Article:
Personal Jurisdiction

“Tag Service” and Section 1782

[This post originally appeared at Letters Blogatory and is reprinted here with the author’s permission.] Bill Dodge has a really interesting post about a decision from the bench in an SDNY Section 1782 case, In re Fourworld Event Opportunities Fund. Decisions like this are from the darkest corner of the legal dark web. They are not published. They are not available…

Continue Reading

Their Beef Is with Burger King

The Justices have not yet given us good reasons to give up on International Shoe. Instead, their complaints are really about the doctrinal scaffolding that the Burger and Rehnquist Courts built on top of International Shoe in the 1980s.

Continue Reading

Tagging Corporate Directors for Discovery under Section 1782

Section 1782 authorizes federal district courts to order any person who “resides or is found in” the judicial district to provide discovery “for use in a proceeding in a foreign or international tribunal.” The Second Circuit has held that “that § 1782’s ‘resides or is found’ language extends to the limits of personal jurisdiction consistent…

Continue Reading

Waiting for Mallory

The Supreme Court’s recent dormant Commerce Clause decision may shed light on how the Justices are thinking about Mallory v. Norfolk Southern.

Continue Reading

Discovery and Immunity: LIV v. PGA

Photo by Edwin Compton on Unsplash

The U.S. legal battle between the PGA Tour (Tour) and the upstart rival LIV Golf continues to revolve around discovery. As regular TLB readers know, LIV Golf is a new professional golf tour that competes with the PGA, in part by luring PGA players to play in LIV tournaments. LIV is financed by the Public Investment…

Continue Reading

If Not Here, Where? Transnational Litigation Against U.S. Tech Companies Around the World

As U.S. courts have narrowed their amenability to transnational litigation, foreign courts have emerged as forums for such litigation. This is strikingly clear in suits against U.S. tech companies, which often cannot be sued at home because of Section 230 immunity. In suits around the world against U.S. tech giants, foreign courts are adapting concepts…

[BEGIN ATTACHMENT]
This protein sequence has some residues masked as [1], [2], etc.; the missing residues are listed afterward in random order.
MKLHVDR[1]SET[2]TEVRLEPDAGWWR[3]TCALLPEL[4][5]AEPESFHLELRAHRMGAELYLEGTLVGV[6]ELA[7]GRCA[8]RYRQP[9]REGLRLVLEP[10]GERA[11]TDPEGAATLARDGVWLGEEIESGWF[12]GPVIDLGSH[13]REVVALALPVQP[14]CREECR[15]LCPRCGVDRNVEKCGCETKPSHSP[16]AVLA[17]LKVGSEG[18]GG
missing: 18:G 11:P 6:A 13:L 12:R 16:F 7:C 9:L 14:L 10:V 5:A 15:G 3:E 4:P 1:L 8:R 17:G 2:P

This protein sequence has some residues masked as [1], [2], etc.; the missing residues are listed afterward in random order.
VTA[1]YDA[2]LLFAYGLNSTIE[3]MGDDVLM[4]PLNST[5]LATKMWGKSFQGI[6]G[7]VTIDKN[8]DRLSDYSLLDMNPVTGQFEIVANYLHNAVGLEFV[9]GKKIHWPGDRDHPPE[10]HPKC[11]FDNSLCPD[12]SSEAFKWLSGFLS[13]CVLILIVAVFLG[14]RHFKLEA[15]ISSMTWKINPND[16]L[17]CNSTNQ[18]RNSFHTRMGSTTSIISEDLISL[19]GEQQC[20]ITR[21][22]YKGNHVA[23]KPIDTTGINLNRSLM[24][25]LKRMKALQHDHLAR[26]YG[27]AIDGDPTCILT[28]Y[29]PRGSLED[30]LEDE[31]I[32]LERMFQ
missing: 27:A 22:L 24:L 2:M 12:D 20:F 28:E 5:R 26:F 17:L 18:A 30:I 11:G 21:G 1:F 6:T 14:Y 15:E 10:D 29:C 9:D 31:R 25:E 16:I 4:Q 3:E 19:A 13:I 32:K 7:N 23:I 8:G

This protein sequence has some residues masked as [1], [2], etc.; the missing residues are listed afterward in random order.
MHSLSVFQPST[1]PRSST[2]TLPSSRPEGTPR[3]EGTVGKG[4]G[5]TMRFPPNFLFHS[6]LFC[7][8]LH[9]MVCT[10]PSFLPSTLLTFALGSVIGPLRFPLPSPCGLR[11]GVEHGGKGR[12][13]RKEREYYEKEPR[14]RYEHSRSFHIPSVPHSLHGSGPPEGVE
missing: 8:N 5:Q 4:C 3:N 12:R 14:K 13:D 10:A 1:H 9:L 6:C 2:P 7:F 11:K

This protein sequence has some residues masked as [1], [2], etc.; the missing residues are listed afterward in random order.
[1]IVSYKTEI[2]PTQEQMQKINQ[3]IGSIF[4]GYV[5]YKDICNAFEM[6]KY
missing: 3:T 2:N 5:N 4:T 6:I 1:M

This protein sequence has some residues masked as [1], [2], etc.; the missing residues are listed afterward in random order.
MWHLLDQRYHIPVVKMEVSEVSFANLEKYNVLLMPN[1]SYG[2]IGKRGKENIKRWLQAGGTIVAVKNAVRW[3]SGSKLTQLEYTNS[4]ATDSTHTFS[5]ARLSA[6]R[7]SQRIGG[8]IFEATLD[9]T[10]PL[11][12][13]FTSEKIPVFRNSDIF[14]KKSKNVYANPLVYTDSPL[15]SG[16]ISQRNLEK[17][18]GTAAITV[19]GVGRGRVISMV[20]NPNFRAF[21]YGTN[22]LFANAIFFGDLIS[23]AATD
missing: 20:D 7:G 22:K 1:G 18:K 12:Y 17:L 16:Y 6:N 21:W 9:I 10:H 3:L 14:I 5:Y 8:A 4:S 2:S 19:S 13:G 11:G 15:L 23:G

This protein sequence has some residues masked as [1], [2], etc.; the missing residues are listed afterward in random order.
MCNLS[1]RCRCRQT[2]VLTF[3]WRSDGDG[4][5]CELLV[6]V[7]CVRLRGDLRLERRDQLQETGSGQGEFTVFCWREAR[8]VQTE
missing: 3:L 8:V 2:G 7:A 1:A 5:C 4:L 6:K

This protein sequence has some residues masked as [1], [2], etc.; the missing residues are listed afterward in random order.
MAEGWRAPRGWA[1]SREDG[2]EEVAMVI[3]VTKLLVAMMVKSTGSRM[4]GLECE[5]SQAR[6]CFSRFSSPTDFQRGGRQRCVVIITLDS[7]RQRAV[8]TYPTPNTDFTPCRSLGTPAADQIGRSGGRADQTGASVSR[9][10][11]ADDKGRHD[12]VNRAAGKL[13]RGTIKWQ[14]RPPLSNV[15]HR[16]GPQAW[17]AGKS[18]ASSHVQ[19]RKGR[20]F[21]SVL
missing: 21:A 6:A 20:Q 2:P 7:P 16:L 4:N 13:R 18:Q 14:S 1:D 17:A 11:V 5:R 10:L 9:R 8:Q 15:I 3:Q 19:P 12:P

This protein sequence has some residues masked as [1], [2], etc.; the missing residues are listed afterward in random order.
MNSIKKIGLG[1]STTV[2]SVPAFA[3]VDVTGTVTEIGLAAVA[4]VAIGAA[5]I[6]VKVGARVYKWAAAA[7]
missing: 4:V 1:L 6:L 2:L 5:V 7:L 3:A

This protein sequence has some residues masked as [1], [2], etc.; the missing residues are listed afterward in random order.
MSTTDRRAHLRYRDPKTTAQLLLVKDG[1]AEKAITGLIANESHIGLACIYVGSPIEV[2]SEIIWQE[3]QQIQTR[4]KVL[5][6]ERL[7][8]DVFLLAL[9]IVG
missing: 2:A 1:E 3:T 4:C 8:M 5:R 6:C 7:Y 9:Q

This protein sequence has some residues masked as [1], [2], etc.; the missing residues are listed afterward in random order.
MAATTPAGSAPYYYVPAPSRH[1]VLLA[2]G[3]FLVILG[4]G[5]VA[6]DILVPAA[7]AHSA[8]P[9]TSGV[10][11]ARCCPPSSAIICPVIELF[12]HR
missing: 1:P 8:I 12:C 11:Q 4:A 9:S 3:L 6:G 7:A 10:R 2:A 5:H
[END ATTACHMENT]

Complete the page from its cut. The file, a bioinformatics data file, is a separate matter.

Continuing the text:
Continue Reading

Forum Selection Clauses, Non-Signatories, and Personal Jurisdiction in New York

As a general rule, the law will not vest contractual rights in (or impose contractual obligations upon) individuals who are not parties to an agreement. Over the past few decades, however, the courts have had occasion to relax this rule in the context of forum selection clauses. As previously discussed here and here and at…

Continue Reading

Officials Who Kidnapped Hotel Rwanda Hero Are Not Immune from Suit

In 1994, Paul Rusesabagina was the manager of a hotel in Kigali, Rwanda. During the genocide, he sheltered 1,268 Hutu and Tutsi refugees, all of whom survived. His courage inspired the film “Hotel Rwanda,” and in 2005 President Bush awarded him the Presidential Medal of Freedom. Rusesabagina became a human rights advocate and vocal critic…

Continue Reading

Supreme Court Ducks Fifth Amendment Due Process Question

The Supreme Court denied certiorari yesterday in Douglass v. Nippon Yusen Kabushiki Kaisha. This highly-watched case raises an important question that the Court will have to address sooner or later:  the Fifth Amendment due process limitations on personal jurisdiction. The Supreme Court’s personal jurisdiction cases have repeatedly interpreted the Due Process Clause of the Fourteenth Amendment…

Continue Reading

Floating Forum Selection Clauses

Most forum selection clauses refer specifically to the courts of a particular jurisdiction. Floating forum selection clauses are different.  A floating clause does not reference any court by name. Instead, it ties the choice of forum to a mutable fact that can change after the contract is made. The possibility that the identity of the…

Continue Reading

Ingrid (Wuerth) Brunk

Vanderbilt Law School
ingrid.wuerth@vanderbilt.eduEmail

William Dodge

UC Davis School of Law
wsdodge@ucdavis.eduEmail

Maggie Gardner

Cornell Law School
mgardner@cornell.eduEmail

John F. Coyle

University of North Carolina School of Law
jfcoyle@email.unc.eduEmail

Zachary D. Clopton

Northwestern Pritzker School of Law
zclopton@law.northwestern.eduEmail

Melissa Stewart

Georgetown University Law Center
Bio | Posts

Matt Slovin

Bio | Posts

Noah Buyon

Duke University School of Law
Bio | Posts

Will Moon

University of Maryland
Bio | Posts

William K. McGoughran

Vanderbilt Law School
Bio | Posts

Chimène Keitner

UC Davis School of Law
Bio | Posts

Catherine Amirfar

Debevoise & Plimpton LLP
Bio | Posts

Justin R. Rassi

Debevoise & Plimpton LLP
Bio | Posts

Isabelle Glimcher

Debevoise & Plimpton LLP
Bio | Posts